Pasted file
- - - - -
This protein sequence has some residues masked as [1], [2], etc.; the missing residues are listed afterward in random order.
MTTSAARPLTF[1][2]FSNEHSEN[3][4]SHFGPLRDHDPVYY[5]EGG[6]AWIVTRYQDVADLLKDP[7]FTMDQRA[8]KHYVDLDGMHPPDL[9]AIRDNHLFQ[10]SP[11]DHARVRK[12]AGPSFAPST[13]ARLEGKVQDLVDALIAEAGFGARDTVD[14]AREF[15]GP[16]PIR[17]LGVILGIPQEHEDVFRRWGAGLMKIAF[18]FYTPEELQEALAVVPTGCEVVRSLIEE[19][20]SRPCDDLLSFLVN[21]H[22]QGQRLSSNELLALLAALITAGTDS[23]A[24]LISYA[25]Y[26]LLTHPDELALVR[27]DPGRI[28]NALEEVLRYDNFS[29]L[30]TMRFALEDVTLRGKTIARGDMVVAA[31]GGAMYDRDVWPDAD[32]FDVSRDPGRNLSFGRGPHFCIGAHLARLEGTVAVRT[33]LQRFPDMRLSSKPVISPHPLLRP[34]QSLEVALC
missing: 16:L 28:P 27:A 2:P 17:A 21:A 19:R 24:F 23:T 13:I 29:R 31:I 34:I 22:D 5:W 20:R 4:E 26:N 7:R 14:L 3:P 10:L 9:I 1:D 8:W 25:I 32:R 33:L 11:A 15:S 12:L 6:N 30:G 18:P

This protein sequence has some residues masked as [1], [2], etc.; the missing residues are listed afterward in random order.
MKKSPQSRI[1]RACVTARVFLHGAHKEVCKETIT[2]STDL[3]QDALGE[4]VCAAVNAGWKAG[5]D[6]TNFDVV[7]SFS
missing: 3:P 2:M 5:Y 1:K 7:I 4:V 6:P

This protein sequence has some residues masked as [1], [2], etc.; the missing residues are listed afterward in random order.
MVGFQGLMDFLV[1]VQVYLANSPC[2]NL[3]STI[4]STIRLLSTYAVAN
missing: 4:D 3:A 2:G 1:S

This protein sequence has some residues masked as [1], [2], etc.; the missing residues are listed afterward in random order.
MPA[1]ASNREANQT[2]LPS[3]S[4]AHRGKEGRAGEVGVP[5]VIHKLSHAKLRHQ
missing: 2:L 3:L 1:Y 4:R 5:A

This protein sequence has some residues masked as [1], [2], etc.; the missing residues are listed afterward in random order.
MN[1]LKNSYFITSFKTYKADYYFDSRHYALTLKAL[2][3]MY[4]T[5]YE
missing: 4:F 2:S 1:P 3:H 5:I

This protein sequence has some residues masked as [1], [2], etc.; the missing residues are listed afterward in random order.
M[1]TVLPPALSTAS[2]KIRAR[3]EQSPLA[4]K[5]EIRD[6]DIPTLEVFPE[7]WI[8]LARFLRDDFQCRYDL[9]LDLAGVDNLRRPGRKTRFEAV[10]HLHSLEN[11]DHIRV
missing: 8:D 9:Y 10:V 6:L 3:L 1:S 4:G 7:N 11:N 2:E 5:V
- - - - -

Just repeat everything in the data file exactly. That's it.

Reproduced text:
This protein sequence has some residues masked as [1], [2], etc.; the missing residues are listed afterward in random order.
MTTSAARPLTF[1][2]FSNEHSEN[3][4]SHFGPLRDHDPVYY[5]EGG[6]AWIVTRYQDVADLLKDP[7]FTMDQRA[8]KHYVDLDGMHPPDL[9]AIRDNHLFQ[10]SP[11]DHARVRK[12]AGPSFAPST[13]ARLEGKVQDLVDALIAEAGFGARDTVD[14]AREF[15]GP[16]PIR[17]LGVILGIPQEHEDVFRRWGAGLMKIAF[18]FYTPEELQEALAVVPTGCEVVRSLIEE[19][20]SRPCDDLLSFLVN[21]H[22]QGQRLSSNELLALLAALITAGTDS[23]A[24]LISYA[25]Y[26]LLTHPDELALVR[27]DPGRI[28]NALEEVLRYDNFS[29]L[30]TMRFALEDVTLRGKTIARGDMVVAA[31]GGAMYDRDVWPDAD[32]FDVSRDPGRNLSFGRGPHFCIGAHLARLEGTVAVRT[33]LQRFPDMRLSSKPVISPHPLLRP[34]QSLEVALC
missing: 16:L 28:P 27:A 2:P 17:A 21:A 19:R 24:F 23:T 13:I 29:R 31:I 34:I 22:D 5:W 20:R 4:E 26:N 7:R 14:L 3:P 10:L 9:I 1:D 8:W 25:I 32:R 33:L 11:A 15:S 12:L 6:N 30:G 18:P

This protein sequence has some residues masked as [1], [2], etc.; the missing residues are listed afterward in random order.
MKKSPQSRI[1]RACVTARVFLHGAHKEVCKETIT[2]STDL[3]QDALGE[4]VCAAVNAGWKAG[5]D[6]TNFDVV[7]SFS
missing: 3:P 2:M 5:Y 1:K 7:I 4:V 6:P

This protein sequence has some residues masked as [1], [2], etc.; the missing residues are listed afterward in random order.
MVGFQGLMDFLV[1]VQVYLANSPC[2]NL[3]STI[4]STIRLLSTYAVAN
missing: 4:D 3:A 2:G 1:S

This protein sequence has some residues masked as [1], [2], etc.; the missing residues are listed afterward in random order.
MPA[1]ASNREANQT[2]LPS[3]S[4]AHRGKEGRAGEVGVP[5]VIHKLSHAKLRHQ
missing: 2:L 3:L 1:Y 4:R 5:A

This protein sequence has some residues masked as [1], [2], etc.; the missing residues are listed afterward in random order.
MN[1]LKNSYFITSFKTYKADYYFDSRHYALTLKAL[2][3]MY[4]T[5]YE
missing: 4:F 2:S 1:P 3:H 5:I

This protein sequence has some residues masked as [1], [2], etc.; the missing residues are listed afterward in random order.
M[1]TVLPPALSTAS[2]KIRAR[3]EQSPLA[4]K[5]EIRD[6]DIPTLEVFPE[7]WI[8]LARFLRDDFQCRYDL[9]LDLAGVDNLRRPGRKTRFEAV[10]HLHSLEN[11]DHIRV
missing: 8:D 9:Y 10:V 6:L 3:L 1:S 4:G 7:N 11:N 2:E 5:V